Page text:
Silas Weir Mitchell is one of those actors who you might have seen in a number of things. With 79 credits on the IMDb, he’s popped up in movies and TV shows with small bits and reoccurring characters, but for Grimm, it’s his first shot at playing a series regular. From appearances on 24, Prison Break, The Shield, My Name is Earl, and many more, he’s someone with a distinctive face – often cast as someone who is either wrongly or rightly suspected of doing something bad.
For my set visit to Grimm – the shot in Portland fantasy procedural – I got a couple minutes to drink and chat with Mitchell. And so we talked about his career and his character in Grimm, a “Bluebod” (werewolf) who is trying to living the straight and narrow path of a reformed killer, and someone who’s lived in fear of being killed for who he is. If you’ve seen the pilot, you can tell his character is what brings the show up to the next level. Check out our talk after the jump.
- Mitchell talks about what it’s like to be a series regular.
- He reflects on being a journeyman versus having a meatier character.
- Working on Prison Break.
- The Make Up for playing a creature (or lack thereof).
- Portland Highlights.
Collider: I’ve seen you do a lot of television in a number of roles, what is it like being a series regular?
Silas Weir Mitchell: It’s one of the first things I recognized about the role, it’s unique for me, being in on the ground floor. It’s more nerve racking because you have more at stake, you have a great vested interest in the show, but it’s great because it’s steady work, and really rich character development, and I love the people I’m working with, it’s definitely a different experience from jumping on a moving train, which is what I’ve done for the most of my career.
Mitchell: It’s nice to focus on the story and the character and not have to worry about getting a job.
I watched you in the pilot and thought “I know I’ve seen this guy in a million things.”
Mitchell: I’m sort of a journeyman. There’s nothing wrong with that, and I was proud of it because I was working all the time. It really is nice having a steady, beefy role to play with.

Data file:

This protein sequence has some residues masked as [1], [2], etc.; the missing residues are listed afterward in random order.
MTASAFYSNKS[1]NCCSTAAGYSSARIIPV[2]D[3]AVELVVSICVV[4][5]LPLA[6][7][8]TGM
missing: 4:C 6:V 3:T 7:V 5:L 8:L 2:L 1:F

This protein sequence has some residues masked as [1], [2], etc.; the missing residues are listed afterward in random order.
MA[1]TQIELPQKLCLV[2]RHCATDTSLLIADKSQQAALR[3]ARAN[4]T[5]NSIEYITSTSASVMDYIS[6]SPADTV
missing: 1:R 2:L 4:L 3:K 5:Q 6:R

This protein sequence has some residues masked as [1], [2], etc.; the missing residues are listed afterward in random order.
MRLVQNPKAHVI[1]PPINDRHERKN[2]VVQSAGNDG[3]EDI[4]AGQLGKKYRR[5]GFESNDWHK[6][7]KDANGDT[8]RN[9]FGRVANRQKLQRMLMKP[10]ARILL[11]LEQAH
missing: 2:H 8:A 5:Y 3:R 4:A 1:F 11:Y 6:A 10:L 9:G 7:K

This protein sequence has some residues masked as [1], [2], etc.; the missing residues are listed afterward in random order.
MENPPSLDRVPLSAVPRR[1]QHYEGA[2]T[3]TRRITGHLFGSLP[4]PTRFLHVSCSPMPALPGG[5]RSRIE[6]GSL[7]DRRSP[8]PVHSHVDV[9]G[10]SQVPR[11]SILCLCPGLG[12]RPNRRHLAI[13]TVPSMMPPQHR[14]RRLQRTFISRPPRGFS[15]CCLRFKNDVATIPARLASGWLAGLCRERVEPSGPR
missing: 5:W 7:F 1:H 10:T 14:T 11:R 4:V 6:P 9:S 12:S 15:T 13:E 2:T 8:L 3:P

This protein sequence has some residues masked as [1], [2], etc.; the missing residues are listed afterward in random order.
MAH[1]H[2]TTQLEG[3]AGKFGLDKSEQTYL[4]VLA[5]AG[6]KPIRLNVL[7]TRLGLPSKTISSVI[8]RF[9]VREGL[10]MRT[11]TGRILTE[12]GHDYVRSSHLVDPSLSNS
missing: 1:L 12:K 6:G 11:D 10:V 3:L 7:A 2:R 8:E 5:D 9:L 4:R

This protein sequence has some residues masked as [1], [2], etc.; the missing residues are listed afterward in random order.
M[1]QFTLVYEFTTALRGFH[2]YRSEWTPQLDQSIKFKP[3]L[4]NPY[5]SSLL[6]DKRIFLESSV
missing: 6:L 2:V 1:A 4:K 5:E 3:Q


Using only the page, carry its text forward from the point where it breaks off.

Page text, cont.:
Your character seems really juicy, there’s obviously the internal conflict.
Mitchell: It’s dramatic. Inner conflict is really fun to play because there’s a lot going on and the choices – when you’ve got a character with internal conflict – the choices you make have broader ramifications because they have inner ramifications and ramifications in the world. So when you get to play in that realm you’re lucky. It’s fun.
Is there any conflict between you and his other partner?
Mitchell: We haven’t even met – we met once in passing.
Mitchell: Prison Break was such a culty thing, people know me from Prison Break, I sign pictures from that show, and my character hit a note for some reason, I think it’s the man-child, wounded thing, because you look at me and your first instinct isn’t like “let me take care of him.” Your first instinct might be “I’m going to cross the street.” And Haywire combined those strange bedfellows. Someone you’re a little bit leery of, but who you feel sympathetic towards. Monroe has a similar dynamic, yes I’m a bluebod, I’m a descendant of bluebods, but I’ve chosen to live my life on the straight and narrow, which is no easy task because of my family history. I’m trying to make a break with the past.
How is your character developing?
I’m in every episode, I have a lot to do, and it’s really fun, I like working with these guys.
Your character is a werewolf type, do you wear a lot of make up?
Mitchell: No, it’s mostly a body double, but I have done it. It depends if they have time to keep me in the chair for five hours. Usually I have too much to do. So if I do that, the day is dedicated to getting me in and out of the make-up and there’s room for one small scene. So it’s mostly a body double doing the prosthetics. And I’m doing the CGI, they’ve got the dots that go on your face.
Do you have a favorite shop in Portland?
Mitchell: I love Baristas. My favorite coffee shop. And Cinema 21, that’s a cool movie theater.
And you shoot mostly in Northwest Portland, yeah?
Mitchell: We shoot all over, our offices are in the Northwest, but we shoot Sandy a lot, there’s a decommissioned state park we use.
Grimm airs Friday Nights on NBC.